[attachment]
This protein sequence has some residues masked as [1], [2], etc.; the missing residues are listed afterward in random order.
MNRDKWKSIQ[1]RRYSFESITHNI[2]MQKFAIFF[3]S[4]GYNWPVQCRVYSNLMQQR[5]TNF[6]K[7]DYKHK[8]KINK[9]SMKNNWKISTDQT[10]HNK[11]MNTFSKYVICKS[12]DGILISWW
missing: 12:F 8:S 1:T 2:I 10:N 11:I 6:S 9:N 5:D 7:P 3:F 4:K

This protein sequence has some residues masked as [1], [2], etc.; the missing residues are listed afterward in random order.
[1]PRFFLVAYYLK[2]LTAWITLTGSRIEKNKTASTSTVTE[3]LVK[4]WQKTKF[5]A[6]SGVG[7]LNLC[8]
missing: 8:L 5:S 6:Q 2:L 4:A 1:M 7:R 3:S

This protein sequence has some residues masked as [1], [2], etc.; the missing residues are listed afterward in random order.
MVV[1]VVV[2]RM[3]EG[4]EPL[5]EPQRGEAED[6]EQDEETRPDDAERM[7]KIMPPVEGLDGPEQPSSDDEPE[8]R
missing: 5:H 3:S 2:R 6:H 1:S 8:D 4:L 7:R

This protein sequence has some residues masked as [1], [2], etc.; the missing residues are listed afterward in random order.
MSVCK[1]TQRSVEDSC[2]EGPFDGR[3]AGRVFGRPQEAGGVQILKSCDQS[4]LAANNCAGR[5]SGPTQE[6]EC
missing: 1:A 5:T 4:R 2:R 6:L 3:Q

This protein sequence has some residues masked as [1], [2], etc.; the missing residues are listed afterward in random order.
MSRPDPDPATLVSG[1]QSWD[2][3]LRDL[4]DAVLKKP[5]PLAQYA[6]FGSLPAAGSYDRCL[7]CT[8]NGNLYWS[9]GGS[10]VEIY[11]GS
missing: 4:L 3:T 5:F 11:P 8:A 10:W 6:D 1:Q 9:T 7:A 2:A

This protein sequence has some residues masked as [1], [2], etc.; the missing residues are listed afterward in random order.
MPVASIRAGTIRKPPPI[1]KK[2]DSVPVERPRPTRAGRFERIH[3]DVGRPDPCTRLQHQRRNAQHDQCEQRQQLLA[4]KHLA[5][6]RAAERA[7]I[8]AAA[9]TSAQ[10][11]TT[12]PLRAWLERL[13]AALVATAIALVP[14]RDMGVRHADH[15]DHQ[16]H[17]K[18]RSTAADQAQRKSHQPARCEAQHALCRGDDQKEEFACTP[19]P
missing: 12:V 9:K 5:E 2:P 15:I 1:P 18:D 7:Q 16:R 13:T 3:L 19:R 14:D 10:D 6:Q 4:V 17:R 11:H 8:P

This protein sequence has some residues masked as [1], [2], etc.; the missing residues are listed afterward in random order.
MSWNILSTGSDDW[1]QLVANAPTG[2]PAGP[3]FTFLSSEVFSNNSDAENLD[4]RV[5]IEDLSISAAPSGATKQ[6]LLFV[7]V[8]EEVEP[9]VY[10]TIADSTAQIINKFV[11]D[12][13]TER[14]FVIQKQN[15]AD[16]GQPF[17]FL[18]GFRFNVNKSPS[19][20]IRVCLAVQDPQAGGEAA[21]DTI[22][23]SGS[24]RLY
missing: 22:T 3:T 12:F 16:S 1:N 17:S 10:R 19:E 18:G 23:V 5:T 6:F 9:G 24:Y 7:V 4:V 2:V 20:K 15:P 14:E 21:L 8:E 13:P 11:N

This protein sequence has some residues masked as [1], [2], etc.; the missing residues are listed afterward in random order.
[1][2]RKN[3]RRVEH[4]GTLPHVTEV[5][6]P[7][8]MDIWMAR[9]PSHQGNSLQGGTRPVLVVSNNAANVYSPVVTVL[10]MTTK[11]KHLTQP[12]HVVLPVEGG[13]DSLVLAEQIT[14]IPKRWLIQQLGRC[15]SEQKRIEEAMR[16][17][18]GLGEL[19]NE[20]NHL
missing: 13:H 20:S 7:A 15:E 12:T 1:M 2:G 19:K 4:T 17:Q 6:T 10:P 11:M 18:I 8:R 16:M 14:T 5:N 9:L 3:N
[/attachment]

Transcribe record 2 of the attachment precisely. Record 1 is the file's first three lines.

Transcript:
This protein sequence has some residues masked as [1], [2], etc.; the missing residues are listed afterward in random order.
[1]PRFFLVAYYLK[2]LTAWITLTGSRIEKNKTASTSTVTE[3]LVK[4]WQKTKF[5]A[6]SGVG[7]LNLC[8]
missing: 8:L 5:S 6:Q 2:L 4:A 1:M 7:R 3:S